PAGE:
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LONDON – Edinburgh International Film Festival (EIFF) organizers have upped the prize money for the Michael Powell Award for Best British Feature Film to $32,000 (£20,000) for 2014. In addition, the festival also will see the return of the award for best documentary feature film after a three-year hiatus.
The increase for the Michael Powell Award at the 2014 festival, which runs June 18 through 29, makes it one of the largest cash prizes up for grabs at a U.K. film festival and re-affirms the festival’s pledge to support and nurture homegrown talent. The Michael Powell Award, named after one of Britain’s most original filmmakers, was inaugurated at EIFF in 1990 to honor imagination and creativity in British filmmaking. It is regarded as a mark of prestige both within the U.K. film industry and internationally.
Films will be eligible from across the program at the discretion of artistic director Chris Fujiwara and will be judged by an international jury.
Previous winners include Moon (directed by Duncan Jones), Priest (Antonia Bird), Somers Town (Shane Meadows), Tsotsi (Gavin Hood), My Summer of Love (Pawel Pawlikowski), Young Adam (David Mackenzie), Jude (Michael Winterbottom) and Blue (Derek Jarman).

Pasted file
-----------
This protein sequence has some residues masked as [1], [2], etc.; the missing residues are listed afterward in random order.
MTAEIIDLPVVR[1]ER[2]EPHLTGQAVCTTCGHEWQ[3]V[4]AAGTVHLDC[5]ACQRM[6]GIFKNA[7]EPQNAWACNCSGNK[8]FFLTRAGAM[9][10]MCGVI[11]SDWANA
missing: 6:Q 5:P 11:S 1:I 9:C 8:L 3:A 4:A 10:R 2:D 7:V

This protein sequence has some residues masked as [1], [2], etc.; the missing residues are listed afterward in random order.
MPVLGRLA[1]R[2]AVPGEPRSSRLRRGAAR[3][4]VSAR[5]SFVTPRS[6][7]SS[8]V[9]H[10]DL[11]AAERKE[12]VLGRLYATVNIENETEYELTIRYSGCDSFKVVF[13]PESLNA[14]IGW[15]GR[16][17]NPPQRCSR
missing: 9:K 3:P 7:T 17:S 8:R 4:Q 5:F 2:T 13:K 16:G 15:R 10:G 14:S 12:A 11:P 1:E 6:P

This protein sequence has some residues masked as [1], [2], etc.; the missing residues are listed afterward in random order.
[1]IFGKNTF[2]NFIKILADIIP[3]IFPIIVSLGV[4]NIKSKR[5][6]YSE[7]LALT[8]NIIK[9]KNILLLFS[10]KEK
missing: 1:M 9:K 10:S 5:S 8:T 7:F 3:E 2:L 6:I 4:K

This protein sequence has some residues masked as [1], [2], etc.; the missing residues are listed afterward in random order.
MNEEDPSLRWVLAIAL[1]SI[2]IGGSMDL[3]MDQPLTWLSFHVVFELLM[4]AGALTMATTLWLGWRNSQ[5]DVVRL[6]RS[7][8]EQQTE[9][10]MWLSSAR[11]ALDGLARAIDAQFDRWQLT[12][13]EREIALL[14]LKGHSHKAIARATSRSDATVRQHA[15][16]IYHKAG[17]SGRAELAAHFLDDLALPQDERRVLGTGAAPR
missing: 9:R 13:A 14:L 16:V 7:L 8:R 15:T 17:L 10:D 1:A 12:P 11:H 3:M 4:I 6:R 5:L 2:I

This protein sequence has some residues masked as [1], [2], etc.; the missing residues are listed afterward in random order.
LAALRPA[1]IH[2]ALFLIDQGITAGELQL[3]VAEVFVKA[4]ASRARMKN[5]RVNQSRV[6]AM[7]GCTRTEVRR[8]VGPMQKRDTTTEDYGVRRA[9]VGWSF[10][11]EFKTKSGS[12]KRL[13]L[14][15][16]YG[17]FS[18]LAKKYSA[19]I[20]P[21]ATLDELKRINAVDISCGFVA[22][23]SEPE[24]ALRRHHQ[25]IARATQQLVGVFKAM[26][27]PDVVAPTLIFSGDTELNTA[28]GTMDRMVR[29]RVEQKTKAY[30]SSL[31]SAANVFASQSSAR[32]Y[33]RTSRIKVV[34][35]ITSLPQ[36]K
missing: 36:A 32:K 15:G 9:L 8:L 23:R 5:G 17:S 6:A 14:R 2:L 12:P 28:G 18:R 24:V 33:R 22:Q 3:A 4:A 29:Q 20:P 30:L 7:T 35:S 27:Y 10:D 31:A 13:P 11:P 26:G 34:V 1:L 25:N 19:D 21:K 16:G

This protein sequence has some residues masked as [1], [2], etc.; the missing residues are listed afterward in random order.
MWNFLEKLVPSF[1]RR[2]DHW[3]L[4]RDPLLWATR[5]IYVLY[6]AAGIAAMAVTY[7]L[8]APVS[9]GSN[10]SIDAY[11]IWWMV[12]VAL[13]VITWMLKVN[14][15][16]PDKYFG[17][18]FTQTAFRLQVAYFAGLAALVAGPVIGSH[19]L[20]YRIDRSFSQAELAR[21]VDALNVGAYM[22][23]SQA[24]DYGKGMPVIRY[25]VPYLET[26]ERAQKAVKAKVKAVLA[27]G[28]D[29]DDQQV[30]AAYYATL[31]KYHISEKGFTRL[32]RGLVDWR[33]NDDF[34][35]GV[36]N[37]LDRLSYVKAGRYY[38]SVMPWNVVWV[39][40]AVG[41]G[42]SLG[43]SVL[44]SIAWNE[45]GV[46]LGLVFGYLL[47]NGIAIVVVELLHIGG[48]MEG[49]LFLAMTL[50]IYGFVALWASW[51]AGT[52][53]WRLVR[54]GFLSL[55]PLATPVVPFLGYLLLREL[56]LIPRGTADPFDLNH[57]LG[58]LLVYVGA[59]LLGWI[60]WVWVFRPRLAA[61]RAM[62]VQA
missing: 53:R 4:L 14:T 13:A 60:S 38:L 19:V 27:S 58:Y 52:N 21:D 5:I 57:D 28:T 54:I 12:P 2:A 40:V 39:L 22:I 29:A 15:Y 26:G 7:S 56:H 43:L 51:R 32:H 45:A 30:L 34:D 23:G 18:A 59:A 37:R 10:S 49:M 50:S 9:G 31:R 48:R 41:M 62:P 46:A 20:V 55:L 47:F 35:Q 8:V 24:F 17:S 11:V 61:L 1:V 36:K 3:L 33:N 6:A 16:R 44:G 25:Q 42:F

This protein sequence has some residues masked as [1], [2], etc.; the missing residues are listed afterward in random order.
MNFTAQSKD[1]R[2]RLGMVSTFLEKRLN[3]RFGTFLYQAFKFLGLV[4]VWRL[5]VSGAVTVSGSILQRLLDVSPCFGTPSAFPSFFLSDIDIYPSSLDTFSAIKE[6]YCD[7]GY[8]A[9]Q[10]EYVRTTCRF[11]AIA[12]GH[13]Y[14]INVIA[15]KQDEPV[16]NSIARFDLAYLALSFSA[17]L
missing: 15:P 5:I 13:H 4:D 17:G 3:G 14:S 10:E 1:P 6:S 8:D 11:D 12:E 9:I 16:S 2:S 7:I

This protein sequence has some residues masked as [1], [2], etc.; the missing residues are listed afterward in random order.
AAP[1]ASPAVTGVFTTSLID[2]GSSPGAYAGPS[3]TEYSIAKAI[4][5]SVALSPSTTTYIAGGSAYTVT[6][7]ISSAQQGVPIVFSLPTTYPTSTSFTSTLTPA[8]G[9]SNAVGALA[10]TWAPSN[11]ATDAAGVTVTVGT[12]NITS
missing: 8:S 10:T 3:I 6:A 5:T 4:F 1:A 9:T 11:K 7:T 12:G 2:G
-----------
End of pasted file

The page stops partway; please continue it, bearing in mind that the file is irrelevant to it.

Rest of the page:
EIFF has championed documentary films ever since the festival’s inception in 1947, and one of the first major filmmakers to have his work shown at the festival was John Grierson, a founder of the British documentary movement. The re-introduction of the best doc award for in 2014 reinforces the festival’s long-standing support of documentaries and reflects the high number of entries the festival receives every year from documentary filmmakers. Feature-length documentaries from around the world will be eligible for the award and its cash purse of $16,000 (£10,000). Past winners include films from Alex Gibney, Werner Herzog, Errol Morris, James Marsh, Lucy Walker and Morgan Spurlock.
Fujiwara said, “EIFF is committed to supporting the U.K. film industry, and as a sign of the strength of our commitment, we’re delighted to be able to increase the prize money for the Michael Powell Award for Best British Feature Film in 2014. At a time when so many directors of vision are emerging in the U.K., we hope that the strengthening of the award — named after one of the greatest visionaries in film history, from whatever country — will act as a further impetus to the artistic renewal of British cinema.”
Fujiwara added that reinstating the doc nod is itself a nod to the festival’s beginnings and to the sheer number of quality films being submitted, “which is currently pioneering new ways of imagining the world while insisting with urgency, creativity and vigor on the vital relationship between film and reality.”
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